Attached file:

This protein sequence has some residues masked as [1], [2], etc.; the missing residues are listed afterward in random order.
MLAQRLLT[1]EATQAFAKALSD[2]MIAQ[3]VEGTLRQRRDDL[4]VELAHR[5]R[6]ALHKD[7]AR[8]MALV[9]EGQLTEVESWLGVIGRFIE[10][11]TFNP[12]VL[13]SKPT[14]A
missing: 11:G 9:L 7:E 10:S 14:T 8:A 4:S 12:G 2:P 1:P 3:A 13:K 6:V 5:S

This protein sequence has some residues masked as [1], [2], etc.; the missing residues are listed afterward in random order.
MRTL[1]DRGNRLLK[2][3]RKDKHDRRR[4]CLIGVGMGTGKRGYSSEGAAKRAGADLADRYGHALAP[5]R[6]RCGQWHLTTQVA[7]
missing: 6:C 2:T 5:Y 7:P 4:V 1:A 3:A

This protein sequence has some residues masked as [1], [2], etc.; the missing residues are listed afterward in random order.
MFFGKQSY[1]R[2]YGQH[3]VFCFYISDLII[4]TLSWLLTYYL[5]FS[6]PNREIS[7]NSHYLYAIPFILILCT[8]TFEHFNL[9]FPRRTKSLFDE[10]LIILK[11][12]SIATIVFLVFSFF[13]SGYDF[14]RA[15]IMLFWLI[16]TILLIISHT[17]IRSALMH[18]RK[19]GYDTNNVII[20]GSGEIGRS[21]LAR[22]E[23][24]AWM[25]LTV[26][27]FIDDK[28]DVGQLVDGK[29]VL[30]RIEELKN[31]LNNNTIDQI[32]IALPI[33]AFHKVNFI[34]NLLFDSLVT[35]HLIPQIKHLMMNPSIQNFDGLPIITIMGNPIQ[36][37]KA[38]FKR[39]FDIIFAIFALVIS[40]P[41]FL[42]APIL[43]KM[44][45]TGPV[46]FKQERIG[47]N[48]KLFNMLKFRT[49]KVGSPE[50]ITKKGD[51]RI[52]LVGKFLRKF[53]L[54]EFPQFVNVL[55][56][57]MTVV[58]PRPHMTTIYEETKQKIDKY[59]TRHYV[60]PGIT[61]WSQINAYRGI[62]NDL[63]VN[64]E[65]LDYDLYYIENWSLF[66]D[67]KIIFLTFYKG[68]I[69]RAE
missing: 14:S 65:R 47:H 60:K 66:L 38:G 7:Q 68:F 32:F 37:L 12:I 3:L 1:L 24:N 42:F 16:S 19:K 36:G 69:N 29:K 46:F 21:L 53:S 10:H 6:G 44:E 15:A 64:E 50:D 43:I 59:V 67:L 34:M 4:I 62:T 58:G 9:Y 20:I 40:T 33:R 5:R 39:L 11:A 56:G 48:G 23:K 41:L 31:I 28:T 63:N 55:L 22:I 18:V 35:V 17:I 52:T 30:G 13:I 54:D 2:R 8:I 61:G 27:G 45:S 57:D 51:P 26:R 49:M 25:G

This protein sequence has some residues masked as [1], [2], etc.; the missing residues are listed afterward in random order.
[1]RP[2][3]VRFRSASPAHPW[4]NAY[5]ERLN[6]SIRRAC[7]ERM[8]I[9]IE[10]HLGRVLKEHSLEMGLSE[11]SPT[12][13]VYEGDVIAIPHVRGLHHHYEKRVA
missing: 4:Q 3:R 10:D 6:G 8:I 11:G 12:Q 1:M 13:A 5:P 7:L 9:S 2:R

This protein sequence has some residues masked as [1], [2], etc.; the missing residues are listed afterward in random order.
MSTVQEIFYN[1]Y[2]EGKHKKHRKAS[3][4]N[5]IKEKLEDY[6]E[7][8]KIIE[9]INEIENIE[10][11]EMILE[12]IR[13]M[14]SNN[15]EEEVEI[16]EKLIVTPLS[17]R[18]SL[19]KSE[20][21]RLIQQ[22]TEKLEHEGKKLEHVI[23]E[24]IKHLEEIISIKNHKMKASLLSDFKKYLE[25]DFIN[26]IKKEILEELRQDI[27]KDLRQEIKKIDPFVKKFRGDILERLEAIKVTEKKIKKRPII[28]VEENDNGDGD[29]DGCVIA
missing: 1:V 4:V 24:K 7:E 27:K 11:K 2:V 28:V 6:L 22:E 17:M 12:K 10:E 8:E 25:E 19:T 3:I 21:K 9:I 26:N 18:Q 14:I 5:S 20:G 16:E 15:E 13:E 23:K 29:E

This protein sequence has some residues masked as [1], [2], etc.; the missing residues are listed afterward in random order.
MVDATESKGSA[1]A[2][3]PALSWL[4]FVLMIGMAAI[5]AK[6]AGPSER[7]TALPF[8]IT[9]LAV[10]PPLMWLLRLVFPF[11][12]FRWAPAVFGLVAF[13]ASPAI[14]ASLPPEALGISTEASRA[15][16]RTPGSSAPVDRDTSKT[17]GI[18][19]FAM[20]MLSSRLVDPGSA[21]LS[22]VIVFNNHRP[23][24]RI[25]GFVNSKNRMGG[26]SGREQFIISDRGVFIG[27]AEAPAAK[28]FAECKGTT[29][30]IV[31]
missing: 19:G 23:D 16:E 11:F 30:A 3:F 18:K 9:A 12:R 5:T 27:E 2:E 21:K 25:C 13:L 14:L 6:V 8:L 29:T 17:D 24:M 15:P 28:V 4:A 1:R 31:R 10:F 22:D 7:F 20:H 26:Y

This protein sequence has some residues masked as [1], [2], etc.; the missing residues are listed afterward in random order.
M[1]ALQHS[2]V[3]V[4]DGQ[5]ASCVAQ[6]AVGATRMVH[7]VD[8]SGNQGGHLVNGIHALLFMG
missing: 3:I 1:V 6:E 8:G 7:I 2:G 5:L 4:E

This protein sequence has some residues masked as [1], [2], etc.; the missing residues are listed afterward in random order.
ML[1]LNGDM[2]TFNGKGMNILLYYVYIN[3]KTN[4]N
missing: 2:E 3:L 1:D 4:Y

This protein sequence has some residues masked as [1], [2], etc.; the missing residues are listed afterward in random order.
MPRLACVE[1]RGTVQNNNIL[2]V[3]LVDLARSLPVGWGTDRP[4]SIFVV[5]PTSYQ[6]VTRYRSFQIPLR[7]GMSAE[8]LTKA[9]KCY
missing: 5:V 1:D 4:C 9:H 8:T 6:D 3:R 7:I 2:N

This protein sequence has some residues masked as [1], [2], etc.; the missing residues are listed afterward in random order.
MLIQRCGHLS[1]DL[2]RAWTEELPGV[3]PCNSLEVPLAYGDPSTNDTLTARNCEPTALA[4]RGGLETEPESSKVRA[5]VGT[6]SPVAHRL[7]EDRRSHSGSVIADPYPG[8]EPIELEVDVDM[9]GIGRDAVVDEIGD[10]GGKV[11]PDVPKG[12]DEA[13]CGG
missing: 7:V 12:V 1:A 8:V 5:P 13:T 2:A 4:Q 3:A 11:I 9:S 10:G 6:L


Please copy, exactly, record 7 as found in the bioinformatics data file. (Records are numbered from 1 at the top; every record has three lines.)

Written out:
This protein sequence has some residues masked as [1], [2], etc.; the missing residues are listed afterward in random order.
M[1]ALQHS[2]V[3]V[4]DGQ[5]ASCVAQ[6]AVGATRMVH[7]VD[8]SGNQGGHLVNGIHALLFMG
missing: 3:I 1:V 6:E 8:G 7:I 2:G 5:L 4:E